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NZ organic sector deserves support seen in Europe

4 November 2005

NZ organic sector deserves levels of support seen in Europe

New Zealand's organic sector urgently needs the sort of political and institutional support it receives in European countries, Green Party Organics Spokesperson Sue Kedgley says.

She made her remarks as guest speaker at the launch today of Organics Aotearoa New Zealand. The Greens recent cooperation agreement with the Government includes a commitment to fund organic advisory services, a move the Party sees as the first step towards substantive support for the sector.

"When it comes to organics, New Zealand lags way, way behind European countries like Sweden, Denmark, Germany, Austria and the United Kingdom," Ms Kedgley says.

"Extraordinarily, despite the promotion of our clean green image overseas, less than one percent of our agricultural land is in organic production - a tiny 0.24 percent. To put that into sharper perspective, Austria has some 12.5 percent of its farmland in organic production. New Zealand's lack of vision and commitment means it is missing out on the expanding international niche market for organic food."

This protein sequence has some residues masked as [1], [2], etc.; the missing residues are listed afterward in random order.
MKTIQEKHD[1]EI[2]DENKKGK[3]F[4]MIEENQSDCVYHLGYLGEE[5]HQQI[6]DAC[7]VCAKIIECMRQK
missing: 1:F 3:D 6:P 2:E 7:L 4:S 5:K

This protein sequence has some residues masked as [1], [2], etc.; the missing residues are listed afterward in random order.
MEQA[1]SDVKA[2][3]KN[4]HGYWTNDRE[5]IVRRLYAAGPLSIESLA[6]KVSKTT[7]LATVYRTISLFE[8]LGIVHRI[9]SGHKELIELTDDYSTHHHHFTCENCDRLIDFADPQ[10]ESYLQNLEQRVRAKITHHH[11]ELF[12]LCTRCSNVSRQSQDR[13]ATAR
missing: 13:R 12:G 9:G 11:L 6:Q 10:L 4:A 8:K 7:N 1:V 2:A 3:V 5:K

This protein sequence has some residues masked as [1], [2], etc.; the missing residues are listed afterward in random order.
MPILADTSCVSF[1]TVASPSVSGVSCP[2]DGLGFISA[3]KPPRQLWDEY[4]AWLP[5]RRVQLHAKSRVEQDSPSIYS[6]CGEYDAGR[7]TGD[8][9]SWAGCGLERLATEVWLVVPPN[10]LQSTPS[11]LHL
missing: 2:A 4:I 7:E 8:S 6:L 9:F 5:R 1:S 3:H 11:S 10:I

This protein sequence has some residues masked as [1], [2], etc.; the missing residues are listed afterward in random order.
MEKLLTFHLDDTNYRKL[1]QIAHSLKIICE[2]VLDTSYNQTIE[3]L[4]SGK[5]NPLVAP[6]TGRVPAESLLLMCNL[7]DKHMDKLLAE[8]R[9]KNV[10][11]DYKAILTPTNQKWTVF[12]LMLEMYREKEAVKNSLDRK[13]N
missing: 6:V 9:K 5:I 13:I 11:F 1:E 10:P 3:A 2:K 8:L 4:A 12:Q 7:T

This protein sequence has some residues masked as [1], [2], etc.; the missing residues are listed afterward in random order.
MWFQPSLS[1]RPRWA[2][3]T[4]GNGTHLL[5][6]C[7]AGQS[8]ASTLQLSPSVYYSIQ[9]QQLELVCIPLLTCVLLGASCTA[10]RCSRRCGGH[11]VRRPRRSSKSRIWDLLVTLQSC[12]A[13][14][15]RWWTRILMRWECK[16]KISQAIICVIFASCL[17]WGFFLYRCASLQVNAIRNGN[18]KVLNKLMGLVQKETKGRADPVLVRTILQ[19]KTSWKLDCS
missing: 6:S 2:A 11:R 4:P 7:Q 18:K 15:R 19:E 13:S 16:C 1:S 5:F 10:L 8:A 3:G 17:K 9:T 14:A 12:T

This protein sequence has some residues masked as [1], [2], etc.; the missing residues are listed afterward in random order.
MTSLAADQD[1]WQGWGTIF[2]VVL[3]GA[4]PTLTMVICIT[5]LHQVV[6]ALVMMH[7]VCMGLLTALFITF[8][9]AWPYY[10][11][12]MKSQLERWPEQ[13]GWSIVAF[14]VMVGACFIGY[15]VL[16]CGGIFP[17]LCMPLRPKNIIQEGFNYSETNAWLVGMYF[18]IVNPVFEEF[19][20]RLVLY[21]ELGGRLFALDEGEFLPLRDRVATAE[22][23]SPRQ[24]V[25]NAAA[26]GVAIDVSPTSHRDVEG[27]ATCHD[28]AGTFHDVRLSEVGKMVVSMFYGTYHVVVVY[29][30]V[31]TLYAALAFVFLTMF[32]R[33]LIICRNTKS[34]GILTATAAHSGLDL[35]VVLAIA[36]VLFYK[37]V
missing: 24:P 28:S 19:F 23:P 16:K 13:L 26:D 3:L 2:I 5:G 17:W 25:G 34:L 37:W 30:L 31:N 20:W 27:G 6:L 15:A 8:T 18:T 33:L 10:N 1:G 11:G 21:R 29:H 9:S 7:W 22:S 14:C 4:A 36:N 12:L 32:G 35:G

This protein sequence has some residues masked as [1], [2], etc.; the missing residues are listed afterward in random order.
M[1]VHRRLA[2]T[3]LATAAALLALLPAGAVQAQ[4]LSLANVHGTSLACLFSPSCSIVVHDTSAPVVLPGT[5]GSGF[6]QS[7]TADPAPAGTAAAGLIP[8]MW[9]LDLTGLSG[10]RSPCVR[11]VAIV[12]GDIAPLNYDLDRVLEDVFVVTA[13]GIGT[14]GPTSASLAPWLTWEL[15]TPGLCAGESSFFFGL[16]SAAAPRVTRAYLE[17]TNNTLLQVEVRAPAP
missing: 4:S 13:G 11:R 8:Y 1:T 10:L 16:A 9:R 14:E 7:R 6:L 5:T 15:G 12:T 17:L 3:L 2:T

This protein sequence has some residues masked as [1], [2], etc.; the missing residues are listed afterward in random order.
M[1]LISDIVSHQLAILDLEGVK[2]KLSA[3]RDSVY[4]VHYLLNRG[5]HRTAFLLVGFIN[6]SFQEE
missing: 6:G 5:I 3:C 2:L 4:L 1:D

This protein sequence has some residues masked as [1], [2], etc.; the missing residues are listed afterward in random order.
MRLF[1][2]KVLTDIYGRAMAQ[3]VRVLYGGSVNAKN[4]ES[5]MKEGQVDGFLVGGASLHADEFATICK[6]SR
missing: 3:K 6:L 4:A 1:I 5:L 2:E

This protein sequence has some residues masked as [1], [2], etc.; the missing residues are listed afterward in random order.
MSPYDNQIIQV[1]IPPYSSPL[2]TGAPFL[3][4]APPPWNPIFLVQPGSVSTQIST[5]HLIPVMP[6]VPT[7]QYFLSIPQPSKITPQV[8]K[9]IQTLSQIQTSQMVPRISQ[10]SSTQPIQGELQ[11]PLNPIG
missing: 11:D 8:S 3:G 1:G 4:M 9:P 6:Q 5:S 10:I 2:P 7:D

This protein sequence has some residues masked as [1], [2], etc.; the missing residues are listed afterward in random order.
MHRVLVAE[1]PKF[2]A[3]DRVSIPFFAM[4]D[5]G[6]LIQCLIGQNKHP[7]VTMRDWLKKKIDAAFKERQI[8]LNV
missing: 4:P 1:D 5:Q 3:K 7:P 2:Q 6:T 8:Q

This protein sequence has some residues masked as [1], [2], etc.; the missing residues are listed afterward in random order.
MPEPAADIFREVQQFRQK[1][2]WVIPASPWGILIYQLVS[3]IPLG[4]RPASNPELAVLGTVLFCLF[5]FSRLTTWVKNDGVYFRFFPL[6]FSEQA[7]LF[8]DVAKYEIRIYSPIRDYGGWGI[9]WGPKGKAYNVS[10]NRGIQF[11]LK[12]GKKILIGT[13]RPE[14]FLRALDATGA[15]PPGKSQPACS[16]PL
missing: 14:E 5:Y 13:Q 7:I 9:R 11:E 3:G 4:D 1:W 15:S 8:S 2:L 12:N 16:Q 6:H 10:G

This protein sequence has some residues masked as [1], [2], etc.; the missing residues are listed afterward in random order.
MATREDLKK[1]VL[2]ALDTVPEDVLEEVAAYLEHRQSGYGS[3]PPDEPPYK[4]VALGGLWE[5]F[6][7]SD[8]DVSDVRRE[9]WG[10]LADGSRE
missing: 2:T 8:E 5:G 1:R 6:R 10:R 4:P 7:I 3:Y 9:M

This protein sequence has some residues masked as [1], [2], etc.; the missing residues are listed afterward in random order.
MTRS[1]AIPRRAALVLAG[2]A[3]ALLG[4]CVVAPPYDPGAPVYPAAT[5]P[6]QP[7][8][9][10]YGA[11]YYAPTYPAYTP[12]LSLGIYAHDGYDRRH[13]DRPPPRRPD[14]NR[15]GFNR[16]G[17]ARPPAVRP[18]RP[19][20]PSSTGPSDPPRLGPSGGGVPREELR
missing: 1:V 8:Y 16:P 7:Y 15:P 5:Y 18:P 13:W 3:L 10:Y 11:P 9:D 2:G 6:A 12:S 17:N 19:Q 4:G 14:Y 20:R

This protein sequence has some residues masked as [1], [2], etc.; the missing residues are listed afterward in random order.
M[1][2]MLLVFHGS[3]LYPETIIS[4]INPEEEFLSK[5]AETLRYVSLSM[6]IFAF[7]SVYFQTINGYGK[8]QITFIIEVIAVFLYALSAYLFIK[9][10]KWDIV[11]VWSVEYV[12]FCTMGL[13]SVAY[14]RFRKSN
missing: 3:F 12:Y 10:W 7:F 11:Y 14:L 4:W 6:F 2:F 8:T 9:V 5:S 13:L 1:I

Ms Kedgley says she cannot understand why a country that markets itself as being the leading edge of innovative agriculture has been so slow to embrace organics.

"One of the problems is that there is no real incentive to switch to organics, as producers and growers are not required to pick up the real environmental cost of conventional agriculture - the taxpayers and society as a whole are picking up the tab. I am astonished that there is still an institutional lack of support, and even outright hostility, to organics in some sections of government."

The major financial support for organics in Europe now comes through the EU's agri-environment programme. Support takes the form of advisory and research services, procurement policies, consumer education and payments made to farmers as a way to recognise the that they are not placing as great a load on the environment. In 2003 support for organic farming amounted to EUR86 million in Austria and EUR100 million in Germany. Since 1995, interest and dividends on investments in organic activities in the Netherlands have been tax-free and organic producers and processors have been able to get loans at reduced interest rates.

"Providing institutional support and incentives to convert to organic and more sustainable farming practices makes simple economic sense," Ms Kedgley says.

"By switching to organics we solve most of the environmental, health and social problems that we have created with industrialised and conventional food production. It repairs our damaged soils, protects our wildlife, cuts down on energy, oil and water consumption, reduces the pollution of our waterways and, importantly, ensures animals are treated with respect. Why on earth wouldn't we support incentives to create all of those environmental and other savings?"

Ms Kedgley's speech to OANZ is at


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